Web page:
Under the Cree leadership, Cree Lighting has delivered a number of technology advances that extend far beyond helping to redefine the lamp. Cree’s SmartCast controls technology was one of the first connected lighting systems to achieve some level of plug-and-play simplicity. Later, the company added support for IoT capabilities in SmartCast while also supporting connectivity options from third parties. Cree also developed its own edge-lit planar lighting technology called WaveMax that the company has successfully and innovatively used in indoor and outdoor luminaires. Now Ideal will own those innovations.
Delta and Amerlux
Moving to the Delta acquisition of Amerlux, that deal also runs counter to recent trends. It’s most similar to the Eaton acquisition of Cooper Lighting that has clearly not delivered the results expected by the Eaton parent company. For sure, Eaton thought its power and energy management businesses would have synergies with lighting as each moved toward an IoT future.
“As a world-class corporate citizen committed to enabling energy conservation and lower carbon emissions for mankind, Delta continues to broaden its solutions portfolio to improve the energy efficiency, security, and comfort of buildings and cities,” said Delta CEO Ping Cheng. “Lighting is an integral focus for Delta because, in the IoT era, it is an ample source of crucial data for the optimization of smart automation systems. Amerlux has a strong reputation in the field of architectural LED lighting, which we believe will enhance Delta’s profile as a total solutions provider. The combined offering of our companies will deliver substantial advantages to our customers and channel partners. Amerlux’s existing facilities in Oakland, New Jersey will continue to produce interior and exterior lighting products, and the current management and employees of Amerlux will remain in place.”
For Amerlux, the difference could be its size. The company likely needed capital and resources to develop more complex products and compete in an IoT future. “We are delighted to become part of Delta as this will help Amerlux become a total lighting systems provider,” said Chuck Campagna, Amerlux CEO. “Delta’s comprehensive portfolio of products and solutions in the areas of smart building automation and energy management can be integrated with Amerlux’s line of LED luminaires. By complementing strengths from both sides, we will be able to provide enhanced value to our customers and further our position in the smart lighting market.”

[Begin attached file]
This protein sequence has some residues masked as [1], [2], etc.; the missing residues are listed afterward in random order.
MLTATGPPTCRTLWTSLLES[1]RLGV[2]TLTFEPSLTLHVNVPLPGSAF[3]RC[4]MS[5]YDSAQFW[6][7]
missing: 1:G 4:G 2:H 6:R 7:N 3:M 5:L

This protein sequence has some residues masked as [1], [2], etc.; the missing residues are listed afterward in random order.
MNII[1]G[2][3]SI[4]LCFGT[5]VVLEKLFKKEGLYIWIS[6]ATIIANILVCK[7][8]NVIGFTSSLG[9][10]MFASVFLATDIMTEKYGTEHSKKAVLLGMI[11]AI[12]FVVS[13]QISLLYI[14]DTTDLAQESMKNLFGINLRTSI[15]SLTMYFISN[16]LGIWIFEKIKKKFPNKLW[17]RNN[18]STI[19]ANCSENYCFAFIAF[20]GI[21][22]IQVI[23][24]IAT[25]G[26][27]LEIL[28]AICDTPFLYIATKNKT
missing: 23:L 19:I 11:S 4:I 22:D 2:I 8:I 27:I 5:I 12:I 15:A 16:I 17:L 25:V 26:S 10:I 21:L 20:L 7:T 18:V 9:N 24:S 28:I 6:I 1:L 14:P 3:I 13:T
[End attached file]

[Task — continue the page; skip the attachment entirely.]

Adesto and Echelon
The news involving Adesto Technologies and Echelon is far different from the other acquisition-related stories here. Adesto and Echelon announced the deal in the summer of 2018 and it closed in September. Both companies had a history of developing enabling technologies for IoT or connected applications in settings such as building automation, industrial control, telecommunications, and medical devices.
Echelon, however, had attempted in recent years to move upstream from ICs, protocol stacks, and development tools that underlie product development to try and supply complete top-to-bottom connected lighting technologies up to and including lighting CMS (central management system) platforms for indoor and outdoor applications including smart cities. Echelon saw lighting as an application with significant growth potential that could consume the company’s enabling components and perhaps open new business channels.
Adesto clearly intends to remain focused on enabling product development. It has apparently tried to sell off Echelon products such as the LumInsight CMS technology to a lighting-focused vendor, but said that deal will not go forward. Instead, Adesto will discontinue offering those products that were developed to enable Echelon to sell complete lighting systems and services. But Adesto will continue to offer Echelon ICs and the LON (local operating network) network and protocol that has long been utilized in factory automation and similar applications. Indeed, Adesto recently announced the standardization of the ANSI/CTA 709.7 LON IP protocol that will allow LON data to pass over Wi-Fi and Ethernet networks, thereby speeding deployment in building and industrial automation applications.